Developing models for cachexia and their implications in drug discovery

Expert Opin Drug Discov. 2015 Jul;10(7):743-52. doi: 10.1517/17460441.2015.1041914. Epub 2015 Apr 30.


Introduction: Cachexia is a complex metabolic syndrome associated with underlying illness and characterized by loss of muscle with or without loss of fat mass. Systemic inflammation plays a central role in its pathophysiology. As millions of patients are in a cachectic state of chronic disease, cachexia is one of the major causes of death worldwide. Difficulties in the recruitment and follow-up of clinical trials mean that well-characterized animal models are of great importance in developing cachexia therapies. However, some of the widely used animal models have limitations in procedural reproducibility or in recapitulating in the cachectic phenotype, which has warranted the development of novel models for cachexia.

Areas covered: This review focuses on some of the currently developing rodent models designed to mimic each co-morbidity in cachexia.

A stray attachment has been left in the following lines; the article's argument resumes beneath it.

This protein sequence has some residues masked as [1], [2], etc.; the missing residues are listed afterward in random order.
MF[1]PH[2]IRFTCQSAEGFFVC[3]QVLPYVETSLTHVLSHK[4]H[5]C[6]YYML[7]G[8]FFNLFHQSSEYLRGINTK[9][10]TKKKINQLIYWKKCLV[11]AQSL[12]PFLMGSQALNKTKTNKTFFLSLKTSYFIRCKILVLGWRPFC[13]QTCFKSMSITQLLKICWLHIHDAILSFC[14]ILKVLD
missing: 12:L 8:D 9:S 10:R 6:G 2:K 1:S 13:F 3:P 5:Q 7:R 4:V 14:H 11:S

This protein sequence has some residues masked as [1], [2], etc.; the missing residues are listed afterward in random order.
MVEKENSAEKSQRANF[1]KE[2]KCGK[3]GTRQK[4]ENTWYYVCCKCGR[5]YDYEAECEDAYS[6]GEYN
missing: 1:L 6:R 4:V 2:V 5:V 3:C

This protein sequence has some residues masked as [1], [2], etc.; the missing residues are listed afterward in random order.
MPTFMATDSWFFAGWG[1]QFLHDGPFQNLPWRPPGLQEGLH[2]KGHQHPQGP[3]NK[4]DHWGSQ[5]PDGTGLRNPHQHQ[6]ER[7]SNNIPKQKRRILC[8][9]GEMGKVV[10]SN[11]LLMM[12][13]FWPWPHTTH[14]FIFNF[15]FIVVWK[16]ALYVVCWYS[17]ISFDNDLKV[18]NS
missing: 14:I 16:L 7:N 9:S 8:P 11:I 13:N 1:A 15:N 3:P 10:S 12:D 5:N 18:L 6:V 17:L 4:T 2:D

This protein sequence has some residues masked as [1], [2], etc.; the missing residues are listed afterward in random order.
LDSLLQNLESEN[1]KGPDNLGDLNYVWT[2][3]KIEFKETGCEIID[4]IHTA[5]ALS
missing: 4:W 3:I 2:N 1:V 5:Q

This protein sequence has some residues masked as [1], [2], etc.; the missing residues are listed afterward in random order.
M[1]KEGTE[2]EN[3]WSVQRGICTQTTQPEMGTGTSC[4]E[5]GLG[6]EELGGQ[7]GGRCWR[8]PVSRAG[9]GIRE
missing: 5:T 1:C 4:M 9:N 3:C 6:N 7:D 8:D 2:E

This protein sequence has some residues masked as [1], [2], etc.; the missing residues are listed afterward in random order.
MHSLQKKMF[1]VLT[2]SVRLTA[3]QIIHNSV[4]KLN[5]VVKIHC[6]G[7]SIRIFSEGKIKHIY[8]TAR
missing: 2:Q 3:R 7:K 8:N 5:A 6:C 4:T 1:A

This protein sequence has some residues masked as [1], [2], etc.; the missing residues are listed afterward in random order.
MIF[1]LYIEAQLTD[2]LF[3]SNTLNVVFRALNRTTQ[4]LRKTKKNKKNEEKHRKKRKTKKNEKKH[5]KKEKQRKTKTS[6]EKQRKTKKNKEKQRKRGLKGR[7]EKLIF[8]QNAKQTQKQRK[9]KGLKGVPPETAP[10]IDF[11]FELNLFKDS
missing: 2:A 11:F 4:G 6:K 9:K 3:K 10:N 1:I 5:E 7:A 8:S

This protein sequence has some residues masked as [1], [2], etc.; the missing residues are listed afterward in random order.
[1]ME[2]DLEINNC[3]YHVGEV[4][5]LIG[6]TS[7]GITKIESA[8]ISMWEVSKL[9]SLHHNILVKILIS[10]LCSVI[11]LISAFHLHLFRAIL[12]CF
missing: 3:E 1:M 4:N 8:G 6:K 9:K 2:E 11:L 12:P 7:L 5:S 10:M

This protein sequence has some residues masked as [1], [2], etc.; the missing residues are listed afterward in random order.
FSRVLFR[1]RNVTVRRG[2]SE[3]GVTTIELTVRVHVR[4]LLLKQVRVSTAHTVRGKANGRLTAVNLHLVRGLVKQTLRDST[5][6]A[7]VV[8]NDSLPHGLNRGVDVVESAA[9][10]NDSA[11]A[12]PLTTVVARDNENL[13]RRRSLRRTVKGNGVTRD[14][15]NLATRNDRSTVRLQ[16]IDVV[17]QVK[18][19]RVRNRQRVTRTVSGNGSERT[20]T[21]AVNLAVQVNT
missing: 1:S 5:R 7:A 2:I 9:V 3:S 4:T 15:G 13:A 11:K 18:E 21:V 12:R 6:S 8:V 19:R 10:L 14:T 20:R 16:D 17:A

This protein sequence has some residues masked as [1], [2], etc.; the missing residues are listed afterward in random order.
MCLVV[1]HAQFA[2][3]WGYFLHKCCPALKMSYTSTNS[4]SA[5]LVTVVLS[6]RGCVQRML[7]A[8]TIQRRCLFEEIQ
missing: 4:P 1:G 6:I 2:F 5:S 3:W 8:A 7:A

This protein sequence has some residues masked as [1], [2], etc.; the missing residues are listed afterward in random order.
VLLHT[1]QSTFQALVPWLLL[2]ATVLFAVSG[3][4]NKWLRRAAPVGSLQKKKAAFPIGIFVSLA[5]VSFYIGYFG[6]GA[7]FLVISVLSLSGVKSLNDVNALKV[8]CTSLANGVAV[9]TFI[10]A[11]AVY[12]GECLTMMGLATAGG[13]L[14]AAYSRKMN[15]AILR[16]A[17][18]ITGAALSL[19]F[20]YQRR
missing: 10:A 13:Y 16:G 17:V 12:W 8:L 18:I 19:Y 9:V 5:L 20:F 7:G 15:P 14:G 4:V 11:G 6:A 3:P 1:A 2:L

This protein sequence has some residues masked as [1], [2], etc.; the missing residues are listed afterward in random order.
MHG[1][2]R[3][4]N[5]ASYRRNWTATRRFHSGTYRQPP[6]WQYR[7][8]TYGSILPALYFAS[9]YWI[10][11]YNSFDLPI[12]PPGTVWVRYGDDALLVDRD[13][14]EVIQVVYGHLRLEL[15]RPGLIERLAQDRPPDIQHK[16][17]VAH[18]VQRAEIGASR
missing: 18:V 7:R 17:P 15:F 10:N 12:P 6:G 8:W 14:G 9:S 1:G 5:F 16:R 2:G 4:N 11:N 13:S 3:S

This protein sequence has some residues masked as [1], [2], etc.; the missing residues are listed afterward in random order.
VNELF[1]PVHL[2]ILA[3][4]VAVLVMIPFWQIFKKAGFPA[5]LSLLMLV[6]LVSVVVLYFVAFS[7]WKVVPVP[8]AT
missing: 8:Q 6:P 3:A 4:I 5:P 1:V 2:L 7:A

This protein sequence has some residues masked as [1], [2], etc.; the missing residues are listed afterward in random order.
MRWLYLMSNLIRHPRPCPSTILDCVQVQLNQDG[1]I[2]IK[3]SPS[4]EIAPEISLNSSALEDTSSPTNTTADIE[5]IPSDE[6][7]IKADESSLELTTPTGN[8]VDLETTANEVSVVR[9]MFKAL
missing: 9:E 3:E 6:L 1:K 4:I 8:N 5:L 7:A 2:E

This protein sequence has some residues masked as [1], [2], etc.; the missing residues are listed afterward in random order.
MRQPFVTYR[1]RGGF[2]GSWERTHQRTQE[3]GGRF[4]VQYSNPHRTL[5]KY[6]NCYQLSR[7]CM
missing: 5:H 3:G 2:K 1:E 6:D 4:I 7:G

Expert opinion: Through developing cancer models, researchers have been seeking more targets for intervention. In cardiac cachexia, technical issues have been overcome by transgenic models. Furthermore, the development of new animal models has enabled the elucidation of the roles of inflammation, anabolism/catabolism in muscle/fat tissue and anorexia on cachexia. As metabolic and inflammatory pathways in cachexia may compromise cardiac muscle, the analysis of cardiac function/tissue in non-cardiac cachexia may be a useful component of cachexia assessment common to different underlying diseases and pave the way for novel drug discovery.

Keywords: animal models; cachexia; inflammation; wasting.

Publication types

  • Review

MeSH terms

  • Animals
  • Cachexia / drug therapy*
  • Cachexia / etiology
  • Cachexia / physiopathology
  • Disease Models, Animal*
  • Drug Discovery / methods
  • Humans
  • Inflammation / drug therapy
  • Inflammation / etiology
  • Inflammation / physiopathology
  • Neoplasms / complications*
  • Reproducibility of Results
  • Rodentia